“He spends more than he earns, and usually doesn’t give me money. Most of our money goes on food,” says Bakul as her eyes well up and she starts to sob. “I really regret getting married so young. I had so much freedom before and didn’t have to care about my family and responsibilities. My parents often remind me that this is what I have done to myself.”

Education is pivotal in the fight against child marriage. When girls go to school, it means they marry and have children later and have a much higher chance of being able to find work and take full control of their lives, adds Soni from Plan.

Instead of going to school, Bakul’s daily routine is focused on her daughter first and foremost, then her husband and her family.

“I get up at 5 am for morning prayer. I start cooking and go to fetch water from the tube well nearby. I look after the baby and make food and then think about what food to make for lunch. By 7 pm I try to finish all of my cooking and household chores and then watch TV and watch soap operas.”

Bakul’s eyes light up when she talks about soap operas. For many married girls, opportunities to get out of the house and interact with others from their own age group are few and far between. Soap operas present a welcome release.

“One show I watch is Tapur Tupur. It’s the story of two sisters. I aspire to be like Tupur, she’s the good one, the responsible wife and daughter-in-law who helps everyone when they are in a bad situation.”

Daily responsibilities
Food is normally served to husbands by their wives, but with so many chores and tasks to do during the day, Bakul’s husband often has to serve himself.

“I have to look after him as well, give him his food. He often nags, especially when he’s angry,” she says.

Both Bakul and her mother, Nashima, are clear on their hopes for baby Jui.

“When she’s 18 she’ll be mature enough to understand the depths of relationships and her responsibilities to her household, her husband,” says Nashima. “When you get married young, you don’t understand those things.”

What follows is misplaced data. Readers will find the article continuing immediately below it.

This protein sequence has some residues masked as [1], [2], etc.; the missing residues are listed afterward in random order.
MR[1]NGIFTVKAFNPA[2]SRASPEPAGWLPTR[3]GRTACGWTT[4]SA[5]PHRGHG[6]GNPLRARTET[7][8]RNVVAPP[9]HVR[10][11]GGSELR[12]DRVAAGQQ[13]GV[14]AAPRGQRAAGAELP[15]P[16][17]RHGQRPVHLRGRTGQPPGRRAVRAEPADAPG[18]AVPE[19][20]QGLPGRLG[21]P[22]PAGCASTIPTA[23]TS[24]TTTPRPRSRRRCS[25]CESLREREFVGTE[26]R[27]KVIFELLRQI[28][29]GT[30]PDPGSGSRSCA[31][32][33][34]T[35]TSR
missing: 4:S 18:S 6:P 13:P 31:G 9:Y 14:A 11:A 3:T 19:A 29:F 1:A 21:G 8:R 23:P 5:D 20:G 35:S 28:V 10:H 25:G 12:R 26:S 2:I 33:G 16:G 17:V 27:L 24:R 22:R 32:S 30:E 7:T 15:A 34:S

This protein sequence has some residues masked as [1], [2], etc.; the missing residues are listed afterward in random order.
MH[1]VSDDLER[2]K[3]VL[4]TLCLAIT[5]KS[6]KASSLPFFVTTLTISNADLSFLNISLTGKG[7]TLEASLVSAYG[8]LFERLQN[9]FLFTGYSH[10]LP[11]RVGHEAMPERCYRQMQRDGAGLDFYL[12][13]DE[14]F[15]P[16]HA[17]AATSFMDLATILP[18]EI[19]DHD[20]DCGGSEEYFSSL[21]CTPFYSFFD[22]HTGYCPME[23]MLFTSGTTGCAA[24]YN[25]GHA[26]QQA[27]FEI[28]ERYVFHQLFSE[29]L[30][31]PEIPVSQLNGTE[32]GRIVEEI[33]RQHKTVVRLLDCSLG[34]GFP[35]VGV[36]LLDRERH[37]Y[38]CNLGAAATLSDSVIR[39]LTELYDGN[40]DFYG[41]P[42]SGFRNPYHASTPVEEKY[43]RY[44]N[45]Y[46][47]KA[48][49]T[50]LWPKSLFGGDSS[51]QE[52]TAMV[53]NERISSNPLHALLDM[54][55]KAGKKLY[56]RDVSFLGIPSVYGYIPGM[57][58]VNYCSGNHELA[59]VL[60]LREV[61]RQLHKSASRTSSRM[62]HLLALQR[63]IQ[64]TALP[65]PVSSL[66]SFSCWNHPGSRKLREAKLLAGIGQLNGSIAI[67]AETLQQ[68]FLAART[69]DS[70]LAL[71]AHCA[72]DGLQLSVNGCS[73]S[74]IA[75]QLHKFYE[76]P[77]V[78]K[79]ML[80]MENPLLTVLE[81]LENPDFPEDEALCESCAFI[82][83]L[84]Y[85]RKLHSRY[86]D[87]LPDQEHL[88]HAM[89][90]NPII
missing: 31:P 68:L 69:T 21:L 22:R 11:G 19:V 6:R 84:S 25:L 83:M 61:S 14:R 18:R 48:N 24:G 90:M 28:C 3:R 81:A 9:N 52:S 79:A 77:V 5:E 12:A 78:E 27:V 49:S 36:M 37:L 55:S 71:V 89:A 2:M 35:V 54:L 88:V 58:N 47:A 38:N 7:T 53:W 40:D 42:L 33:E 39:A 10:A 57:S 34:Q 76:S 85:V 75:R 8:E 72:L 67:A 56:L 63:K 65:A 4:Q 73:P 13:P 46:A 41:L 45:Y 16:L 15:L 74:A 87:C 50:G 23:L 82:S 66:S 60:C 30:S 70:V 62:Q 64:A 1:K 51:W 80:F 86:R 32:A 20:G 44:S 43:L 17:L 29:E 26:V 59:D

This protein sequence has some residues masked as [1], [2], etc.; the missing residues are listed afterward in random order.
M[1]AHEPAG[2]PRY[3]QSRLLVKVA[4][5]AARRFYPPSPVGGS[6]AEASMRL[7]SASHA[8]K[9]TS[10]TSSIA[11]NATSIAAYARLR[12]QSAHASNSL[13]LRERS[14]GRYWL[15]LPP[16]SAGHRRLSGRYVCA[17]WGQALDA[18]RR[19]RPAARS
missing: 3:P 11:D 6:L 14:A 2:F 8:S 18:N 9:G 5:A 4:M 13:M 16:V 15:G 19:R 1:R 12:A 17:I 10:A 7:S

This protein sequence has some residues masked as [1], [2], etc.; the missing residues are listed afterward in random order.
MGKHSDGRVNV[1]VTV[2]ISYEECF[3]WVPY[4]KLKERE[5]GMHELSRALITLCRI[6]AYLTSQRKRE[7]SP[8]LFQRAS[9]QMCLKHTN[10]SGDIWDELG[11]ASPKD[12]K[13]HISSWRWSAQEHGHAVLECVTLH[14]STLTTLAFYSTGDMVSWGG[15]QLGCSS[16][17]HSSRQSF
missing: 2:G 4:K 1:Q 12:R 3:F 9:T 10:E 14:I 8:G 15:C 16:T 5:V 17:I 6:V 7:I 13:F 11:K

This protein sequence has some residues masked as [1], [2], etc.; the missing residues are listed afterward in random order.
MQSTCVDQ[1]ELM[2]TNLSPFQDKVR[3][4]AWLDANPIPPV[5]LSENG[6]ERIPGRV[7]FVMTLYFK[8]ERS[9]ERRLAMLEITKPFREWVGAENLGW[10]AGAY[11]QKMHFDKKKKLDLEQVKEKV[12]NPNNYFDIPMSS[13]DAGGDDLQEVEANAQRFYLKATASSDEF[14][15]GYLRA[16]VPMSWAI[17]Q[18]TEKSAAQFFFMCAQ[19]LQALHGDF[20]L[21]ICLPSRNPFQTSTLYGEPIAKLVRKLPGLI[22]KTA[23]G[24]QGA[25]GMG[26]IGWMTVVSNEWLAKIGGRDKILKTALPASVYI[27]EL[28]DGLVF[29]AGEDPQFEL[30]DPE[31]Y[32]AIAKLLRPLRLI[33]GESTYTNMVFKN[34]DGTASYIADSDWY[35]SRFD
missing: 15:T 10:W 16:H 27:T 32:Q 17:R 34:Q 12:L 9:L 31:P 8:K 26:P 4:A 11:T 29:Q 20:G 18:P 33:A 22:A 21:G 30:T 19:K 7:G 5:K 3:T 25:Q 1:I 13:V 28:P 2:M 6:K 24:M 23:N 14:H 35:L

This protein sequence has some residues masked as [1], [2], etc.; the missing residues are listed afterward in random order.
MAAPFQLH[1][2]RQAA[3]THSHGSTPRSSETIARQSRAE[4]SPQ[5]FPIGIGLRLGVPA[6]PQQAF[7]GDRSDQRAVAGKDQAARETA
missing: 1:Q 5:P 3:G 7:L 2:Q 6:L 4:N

Bakul, however, says even 18 is too young.

“If I met another girl who was thinking of getting married like I did, I’d try and discourage her. It’s like if you want to buy a nice dress, maybe your husband won’t be able to buy it for you, but if you study and get a good job, then you can buy it for yourself.”

Jui’s future prospects offer more hope than those of her mum and grandma. In the slum where they live, home to about 10,000 families, a Community Development Forum works with Plan International and a handful of local NGOs as part of a Child Protection Group. Set up in 2005, members of the group hold events to raise awareness of important issues and try and intervene whenever they hear about a child marriage.

“Just a month ago we heard about a girl in grade 8 who was due to be married, so we went to the family’s house and convinced the parents to put the wedding off until she is at least 18,” says Joynal Abedin, a member of the group.

As one of the poorest, and most densely populated, countries in the world, it can be difficult to overcome the root cause of child marriage: poverty. Poor families often sell their children into marriage. Unlike sons, daughters are considered to be a burden since after marriage they are their in-law’s and husband’s responsibility, adds Soni.

For Bakul, a girl who’s been forced to become a woman early, there is hope for the future, as married girls are increasingly finding the information and support they need to lead healthy, empowered lives. With Jui, there’s also an opportunity to buck a trend.

“If I could start my life again, there’s no way I’d get married so young. I’d stand on my own two feet, become independent, have good health, be with my family and friends.”

Source: Trust

Complete this survey to let us know your thoughts about this toolkit!

Take Survey
Don`t copy text!